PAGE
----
|Effects and edits cannot be applied while playing, recording or paused. If you are paused, Stop will happen automatically when you click on most menu items. If you are playing, real-time preview effects can be opened and playback will continue.|
The most common editing actions such as Cut, Copy, Paste and Delete also have buttons in Edit Toolbar. Effects let you do things like boost the bass, change pitch or tempo, or remove noise in various ways. Find the correct effect to do what you want on the Index of Effects, Generators and Analyzers page.
Audacity applies each edit to a selected region of the audio track or tracks. To select a particular region, click in the track and drag the shaded area with the mouse. If no audio is selected, Audacity by default selects all the audio in the project window.
The Tutorial Editing an Existing Audio File has more detailed information on how to edit audio.
To apply an effect you need to first select some audio, then click on the effect you require from the Effect Menu, then make any parameter settings in the dialog box that you want and then press the button to apply the effect. Note that a few effects have no parameters that can be set and these are applied as soon as you click on them in the Effect Menu; An example is: Crossfade Tracks.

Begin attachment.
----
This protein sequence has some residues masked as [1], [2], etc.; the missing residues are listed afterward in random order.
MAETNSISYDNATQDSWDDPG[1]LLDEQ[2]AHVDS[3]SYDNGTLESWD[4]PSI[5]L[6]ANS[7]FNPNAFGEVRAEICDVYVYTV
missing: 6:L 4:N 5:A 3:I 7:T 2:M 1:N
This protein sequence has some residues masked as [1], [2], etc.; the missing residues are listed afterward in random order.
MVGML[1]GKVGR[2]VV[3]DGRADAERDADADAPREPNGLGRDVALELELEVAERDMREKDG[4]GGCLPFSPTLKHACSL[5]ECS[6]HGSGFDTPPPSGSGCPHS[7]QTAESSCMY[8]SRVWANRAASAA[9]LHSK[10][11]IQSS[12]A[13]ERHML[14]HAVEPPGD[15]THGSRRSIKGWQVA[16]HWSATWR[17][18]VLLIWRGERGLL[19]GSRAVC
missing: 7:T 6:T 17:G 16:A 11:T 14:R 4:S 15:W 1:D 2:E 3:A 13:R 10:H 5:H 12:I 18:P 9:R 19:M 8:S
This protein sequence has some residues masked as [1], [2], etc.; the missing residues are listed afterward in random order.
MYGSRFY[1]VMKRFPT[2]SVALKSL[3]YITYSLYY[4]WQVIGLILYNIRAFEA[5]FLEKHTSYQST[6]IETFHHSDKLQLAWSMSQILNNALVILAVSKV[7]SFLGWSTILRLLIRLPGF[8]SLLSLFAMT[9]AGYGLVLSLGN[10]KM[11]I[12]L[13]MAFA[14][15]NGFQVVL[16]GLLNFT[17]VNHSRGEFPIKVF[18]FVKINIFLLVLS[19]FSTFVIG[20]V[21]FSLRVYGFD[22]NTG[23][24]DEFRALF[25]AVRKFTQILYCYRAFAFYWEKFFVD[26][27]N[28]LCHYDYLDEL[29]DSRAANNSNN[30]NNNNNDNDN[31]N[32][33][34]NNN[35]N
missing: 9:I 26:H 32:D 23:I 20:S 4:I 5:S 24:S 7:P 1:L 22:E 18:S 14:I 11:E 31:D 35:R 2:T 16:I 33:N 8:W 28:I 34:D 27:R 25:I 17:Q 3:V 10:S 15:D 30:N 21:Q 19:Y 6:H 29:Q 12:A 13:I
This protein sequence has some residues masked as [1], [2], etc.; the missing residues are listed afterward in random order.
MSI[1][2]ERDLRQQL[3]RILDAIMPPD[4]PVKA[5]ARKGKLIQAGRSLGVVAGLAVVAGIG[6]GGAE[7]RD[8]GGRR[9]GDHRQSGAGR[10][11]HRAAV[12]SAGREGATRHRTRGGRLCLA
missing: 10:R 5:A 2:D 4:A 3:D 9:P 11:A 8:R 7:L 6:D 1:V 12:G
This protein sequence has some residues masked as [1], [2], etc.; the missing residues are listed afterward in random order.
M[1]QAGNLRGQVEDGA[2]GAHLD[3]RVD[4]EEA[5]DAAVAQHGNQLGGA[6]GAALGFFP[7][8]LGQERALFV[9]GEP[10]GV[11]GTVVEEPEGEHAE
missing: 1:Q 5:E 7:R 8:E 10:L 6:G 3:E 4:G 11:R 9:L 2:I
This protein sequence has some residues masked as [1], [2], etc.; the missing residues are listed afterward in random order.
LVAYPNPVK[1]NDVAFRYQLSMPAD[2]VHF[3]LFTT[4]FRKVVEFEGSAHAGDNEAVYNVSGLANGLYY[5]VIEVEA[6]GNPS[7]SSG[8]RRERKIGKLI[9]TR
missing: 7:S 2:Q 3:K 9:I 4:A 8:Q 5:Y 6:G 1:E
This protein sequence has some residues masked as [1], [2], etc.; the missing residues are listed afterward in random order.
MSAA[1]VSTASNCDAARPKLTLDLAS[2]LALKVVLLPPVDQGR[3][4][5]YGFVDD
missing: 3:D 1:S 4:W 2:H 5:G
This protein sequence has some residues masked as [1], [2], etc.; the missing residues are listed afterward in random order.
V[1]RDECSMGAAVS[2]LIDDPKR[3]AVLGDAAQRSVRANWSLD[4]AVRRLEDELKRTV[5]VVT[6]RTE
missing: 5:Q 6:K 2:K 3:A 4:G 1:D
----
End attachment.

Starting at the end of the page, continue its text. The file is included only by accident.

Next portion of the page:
For the effects that have settable parameters the dialog box contains abutton which enables you to hear a short sample of the audio with the effect temporarily applied so that you can audition the result prior to accepting the settings you have made.
Reverting an edit or effect
If you are unhappy with the result of your edit or effect you can simple use the Audacity Undo command or use the Ctrl + Z keyboard shortcut. A good tip for effects is to try them out on a short section of audio first to try it out on a longer section than preview allows and then use the Undo.
Marking edit points
You can mark edit points or regions in your audio with labels. These can be useful for recalling the edits when saving and reopening a project. They can also be useful to mark splits in a long audio track that is to be exported as multiple files.